In cases in which courts have found a constructive amendment of an indictment by virtue of the trial court's instructions to the jury, the instructions in effect allowed the jury to convict the defendant of an offense different from or in addition to the offenses alleged in the indictment. For example, in Stirone v. United States, 361 U.S. 212, 217, 80 S. Ct. 270, 273, 4 L. Ed. 2d 252 (1960), the leading case on constructive amendments of indictments, the grand jury indicted Stirone on a charge of obstructing shipments of sand into Pennsylvania by means of extortion in violation of the Hobbs Act. The prosecution, however, also introduced evidence that the defendant had obstructed the export of steel out of Pennsylvania through extortion. The trial court instructed the jury that it could convict Stirone if it found that Stirone had obstructed shipments of sand into Pennsylvania or obstructed shipments of steel out of Pennsylvania through extortion. The Supreme Court reversed Stirone's conviction because it concluded that the jury might have convicted Stirone of using extortion to obstruct steel exports out of Pennsylvania, a separate offense not alleged in the indictment. Stirone, 361 U.S. at 217-19, 80 S. Ct. at 273-74.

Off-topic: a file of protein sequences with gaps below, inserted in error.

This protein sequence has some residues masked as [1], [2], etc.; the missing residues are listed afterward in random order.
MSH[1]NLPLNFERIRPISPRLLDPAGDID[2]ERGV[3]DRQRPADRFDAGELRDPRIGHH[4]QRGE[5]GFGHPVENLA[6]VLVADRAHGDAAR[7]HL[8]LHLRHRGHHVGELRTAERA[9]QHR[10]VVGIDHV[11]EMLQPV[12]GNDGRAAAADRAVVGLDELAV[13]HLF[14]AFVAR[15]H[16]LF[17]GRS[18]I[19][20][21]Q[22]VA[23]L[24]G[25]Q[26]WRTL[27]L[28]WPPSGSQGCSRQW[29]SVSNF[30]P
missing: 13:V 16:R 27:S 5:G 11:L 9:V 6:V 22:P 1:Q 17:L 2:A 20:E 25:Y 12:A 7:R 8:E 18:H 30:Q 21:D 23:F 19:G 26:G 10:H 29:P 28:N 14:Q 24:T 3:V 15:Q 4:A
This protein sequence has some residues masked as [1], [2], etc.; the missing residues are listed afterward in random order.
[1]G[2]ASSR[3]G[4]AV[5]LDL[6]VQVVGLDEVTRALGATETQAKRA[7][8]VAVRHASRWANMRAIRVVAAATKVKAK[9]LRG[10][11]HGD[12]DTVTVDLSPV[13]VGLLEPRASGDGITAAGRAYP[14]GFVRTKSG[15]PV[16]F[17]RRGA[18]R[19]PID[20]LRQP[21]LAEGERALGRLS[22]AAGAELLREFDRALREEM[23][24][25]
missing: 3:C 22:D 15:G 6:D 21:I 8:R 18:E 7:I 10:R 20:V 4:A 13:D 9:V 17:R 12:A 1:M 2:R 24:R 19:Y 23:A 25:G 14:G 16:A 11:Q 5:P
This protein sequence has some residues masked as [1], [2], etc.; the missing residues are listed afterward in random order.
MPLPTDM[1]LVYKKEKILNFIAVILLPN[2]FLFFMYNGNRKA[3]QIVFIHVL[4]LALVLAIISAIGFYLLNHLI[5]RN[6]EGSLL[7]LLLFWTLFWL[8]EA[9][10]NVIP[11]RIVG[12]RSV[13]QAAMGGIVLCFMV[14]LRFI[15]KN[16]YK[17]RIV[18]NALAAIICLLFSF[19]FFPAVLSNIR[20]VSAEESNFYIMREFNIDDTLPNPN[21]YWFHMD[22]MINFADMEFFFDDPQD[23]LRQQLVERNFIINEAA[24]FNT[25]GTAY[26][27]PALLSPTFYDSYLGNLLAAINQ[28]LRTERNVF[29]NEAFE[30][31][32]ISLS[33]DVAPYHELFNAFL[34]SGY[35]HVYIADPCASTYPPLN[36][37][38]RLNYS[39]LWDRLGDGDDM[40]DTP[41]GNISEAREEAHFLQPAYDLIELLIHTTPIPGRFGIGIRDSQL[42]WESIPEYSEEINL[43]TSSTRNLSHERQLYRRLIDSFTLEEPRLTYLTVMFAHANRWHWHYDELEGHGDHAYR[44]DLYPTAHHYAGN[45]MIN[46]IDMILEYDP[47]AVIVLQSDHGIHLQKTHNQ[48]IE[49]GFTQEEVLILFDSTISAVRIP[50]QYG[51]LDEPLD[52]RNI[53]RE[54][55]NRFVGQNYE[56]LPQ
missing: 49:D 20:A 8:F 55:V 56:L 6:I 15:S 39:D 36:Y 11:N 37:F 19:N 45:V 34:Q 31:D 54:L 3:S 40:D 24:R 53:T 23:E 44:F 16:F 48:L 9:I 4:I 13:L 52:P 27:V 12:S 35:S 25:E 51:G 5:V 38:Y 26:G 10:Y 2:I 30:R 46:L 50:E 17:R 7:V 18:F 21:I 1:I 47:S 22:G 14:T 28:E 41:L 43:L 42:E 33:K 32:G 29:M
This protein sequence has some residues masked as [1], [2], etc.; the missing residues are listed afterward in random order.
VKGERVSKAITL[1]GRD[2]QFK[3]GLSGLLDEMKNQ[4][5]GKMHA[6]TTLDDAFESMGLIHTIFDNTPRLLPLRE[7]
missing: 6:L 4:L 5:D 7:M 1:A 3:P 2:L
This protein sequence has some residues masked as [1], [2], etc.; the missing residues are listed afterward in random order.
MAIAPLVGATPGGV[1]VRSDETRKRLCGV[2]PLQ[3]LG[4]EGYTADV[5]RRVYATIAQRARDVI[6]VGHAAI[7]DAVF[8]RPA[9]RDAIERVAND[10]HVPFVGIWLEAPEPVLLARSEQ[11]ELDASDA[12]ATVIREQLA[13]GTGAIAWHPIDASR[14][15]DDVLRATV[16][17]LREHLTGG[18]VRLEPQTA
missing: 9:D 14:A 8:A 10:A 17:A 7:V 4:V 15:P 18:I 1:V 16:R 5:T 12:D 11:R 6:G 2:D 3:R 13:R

Similarly, in United States v. Yeo, 739 F.2d 385 (8th Cir. 1984), this court reversed the conviction of a defendant indicted for extortion in the collection of a debt from one Jim Crouch. Because the trial court instructed the jury that it could convict the defendant if it found that the defendant used "extortionate means to collect from Jim Crouch or another," this court concluded that the jury may have convicted the defendant of extortion in collecting a debt from someone other than Jim Crouch, a crime different from that for which the defendant was indicted. Id. at 386-87 (emphasis added in Yeo) .
In contrast, Count One of Begnaud's indictment and the district court's instruction to the jury on the elements of Count One charged Begnaud with the same offense: using wire communications to willfully and knowingly effect the transfer of $5,267,000.00 through a scheme or artifice to defraud. The precise misrepresentations allegedly made by Begnaud in furtherance of the fraudulent scheme did not need to be set forth in the jury instructions any more than did every other precise detail of the allegedly fraudulent scheme contained in the indictment, such as the fact that Begnaud opened two bank accounts on January 20, 1984, or the fact that Begnaud was appointed to the board of directors of the Oak Park Credit Union.5 As this court stated long ago in Holmes v. United States, 134 F.2d 125 (8th Cir.), cert. denied, 319 U.S. 776, 63 S. Ct. 1434, 87 L. Ed. 1722 (1943):6